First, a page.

The New Space Race featuring Telstra

By working together, telco and satellite providers can discover easier pathways into multiple markets worldwide to provide global coverage to more people faster.
major advantages of LEO over GEO are low latency and its ability to “self-heal” in the event of a satellite failure or a network attack. Conversely, GEO’s strength in “one point to many” connectivity makes it a better option for applications like broadcasting or direct consumer broadband.

While telcos are continually updating and expanding their terrestrial fiber and undersea networks—driven by increasing global bandwidth demands—in many areas, especially remote locations, it’s simply not scalable or economical for telcos to invest in high-speed fiber networks. Satellite technology can help fill in these gaps and the evidence supporting this is growing almost daily.

We’re also seeing new and emerging applications for satellite technology. It's an interesting time to be in the satellite arena. Both new entrants and traditional players are modifying their fleets to serve end-user needs.

For example, following a natural disaster or emergency, a disaster relief organization could use a satellite to get the data needed for a period to understand the scope and plan out their response. Then they can shut it down and someone else uses that satellite.

While the use of satellite technology for remote services is still a big part of the telco industry, other opportunities are arising. Unlike a decade or two ago, as prices and latency drop, satellite services are becoming much more efficient, complementary and in some cases competitive to terrestrial telecommunications offerings such as those provided by subsea cable systems.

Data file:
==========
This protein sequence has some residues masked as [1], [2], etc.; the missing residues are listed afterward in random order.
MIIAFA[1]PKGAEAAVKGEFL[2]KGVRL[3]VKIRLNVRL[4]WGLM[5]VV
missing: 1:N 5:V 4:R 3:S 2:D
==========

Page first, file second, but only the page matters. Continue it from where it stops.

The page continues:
Although MEO and LEO deployments have different requirements to GEO constellations, such as a need for tracking antennas and a higher number of distributed teleports, colocating at facilities already owned by an existing company can be a big draw for new providers seeking to establish early points of presence in a market as a faster, lower-cost point of entry than building facilities themselves.

Assets from telcos could also support satellite operators’ efforts to open efficient, adaptive, and flexible transmission pathways to businesses and consumers alike for sending and receiving information and content around the world. In addition to traditional networks, many telcos have readily established relationships with large enterprises, international governments, major OTT providers, numerous Content Delivery Networks (CDNs) and cloud players.

These types of relationships are key elements most satellite operators currently lack, but they are potentially vital in supporting their efforts to establish disruptive commercial deals. It’s one more reason why working with a telco can open amazing possibilities and establish a foothold with large enterprises and content providers.

It is crucial and incredibly important to define the needs and capabilities of each technology and how to best put them to use. Every satellite provider has unique needs so together with telcos, it's important to identify scalable solutions that are also mutually beneficial. Establishing this benchmark is key to developing an ecosystem of technologies that will succeed in the marketplace.

Terrestrial and satellite technologies will continue to advance and give rise to new connectivity models, infrastructures, and services. Yes, there are challenges for each, but also just as many business opportunities. By working together, telco and satellite providers can discover easier pathways into multiple markets worldwide to provide global coverage to more people faster. Telcos and satellite operators will over time gain economic efficiencies the more they collaborate, complement, and create an ecosystem that relies on one another.

Regardless of which technology is ultimately delivered to the end user, there will always be a need for collaboration. Embracing this reality rather than fighting it is the more logical path to long-term success.

Those organizations that can effectively combine the best of space-based platforms and software-defined terrestrial networks stand to benefit the most and will play a larger role in forming the network of tomorrow.


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